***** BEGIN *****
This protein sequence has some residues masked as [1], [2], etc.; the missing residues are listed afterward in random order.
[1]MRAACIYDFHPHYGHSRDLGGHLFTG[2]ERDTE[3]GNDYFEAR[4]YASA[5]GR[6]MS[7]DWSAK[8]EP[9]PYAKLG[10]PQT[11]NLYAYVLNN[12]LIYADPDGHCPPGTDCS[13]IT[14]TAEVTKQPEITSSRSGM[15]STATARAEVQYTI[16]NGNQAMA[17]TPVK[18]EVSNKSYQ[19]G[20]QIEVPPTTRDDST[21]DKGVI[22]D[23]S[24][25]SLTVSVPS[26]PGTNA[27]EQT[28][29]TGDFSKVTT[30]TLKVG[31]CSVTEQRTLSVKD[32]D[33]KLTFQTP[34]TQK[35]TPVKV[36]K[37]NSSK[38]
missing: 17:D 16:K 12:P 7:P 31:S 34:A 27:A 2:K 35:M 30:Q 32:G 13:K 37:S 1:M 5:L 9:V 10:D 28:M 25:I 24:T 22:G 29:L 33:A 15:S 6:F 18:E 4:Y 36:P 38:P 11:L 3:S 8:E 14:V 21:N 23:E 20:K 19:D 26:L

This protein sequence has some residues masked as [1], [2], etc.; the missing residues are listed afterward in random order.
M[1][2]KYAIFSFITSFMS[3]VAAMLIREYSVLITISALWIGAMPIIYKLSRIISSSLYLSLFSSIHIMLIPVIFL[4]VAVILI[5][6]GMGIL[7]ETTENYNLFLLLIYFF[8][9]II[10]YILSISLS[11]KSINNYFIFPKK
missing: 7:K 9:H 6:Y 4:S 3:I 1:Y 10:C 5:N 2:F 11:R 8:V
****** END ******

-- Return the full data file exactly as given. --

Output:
This protein sequence has some residues masked as [1], [2], etc.; the missing residues are listed afterward in random order.
[1]MRAACIYDFHPHYGHSRDLGGHLFTG[2]ERDTE[3]GNDYFEAR[4]YASA[5]GR[6]MS[7]DWSAK[8]EP[9]PYAKLG[10]PQT[11]NLYAYVLNN[12]LIYADPDGHCPPGTDCS[13]IT[14]TAEVTKQPEITSSRSGM[15]STATARAEVQYTI[16]NGNQAMA[17]TPVK[18]EVSNKSYQ[19]G[20]QIEVPPTTRDDST[21]DKGVI[22]D[23]S[24][25]SLTVSVPS[26]PGTNA[27]EQT[28][29]TGDFSKVTT[30]TLKVG[31]CSVTEQRTLSVKD[32]D[33]KLTFQTP[34]TQK[35]TPVKV[36]K[37]NSSK[38]
missing: 17:D 16:K 12:P 7:P 31:S 34:A 27:A 2:K 35:M 30:Q 32:G 13:K 37:S 1:M 5:L 9:V 10:D 28:M 25:I 24:T 22:G 29:L 33:A 15:S 6:F 18:E 4:Y 36:P 38:P 11:L 3:S 8:E 14:V 21:N 23:E 20:K 19:D 26:L

This protein sequence has some residues masked as [1], [2], etc.; the missing residues are listed afterward in random order.
M[1][2]KYAIFSFITSFMS[3]VAAMLIREYSVLITISALWIGAMPIIYKLSRIISSSLYLSLFSSIHIMLIPVIFL[4]VAVILI[5][6]GMGIL[7]ETTENYNLFLLLIYFF[8][9]II[10]YILSISLS[11]KSINNYFIFPKK
missing: 7:K 9:H 6:Y 4:S 3:I 1:Y 10:C 5:N 2:F 11:R 8:V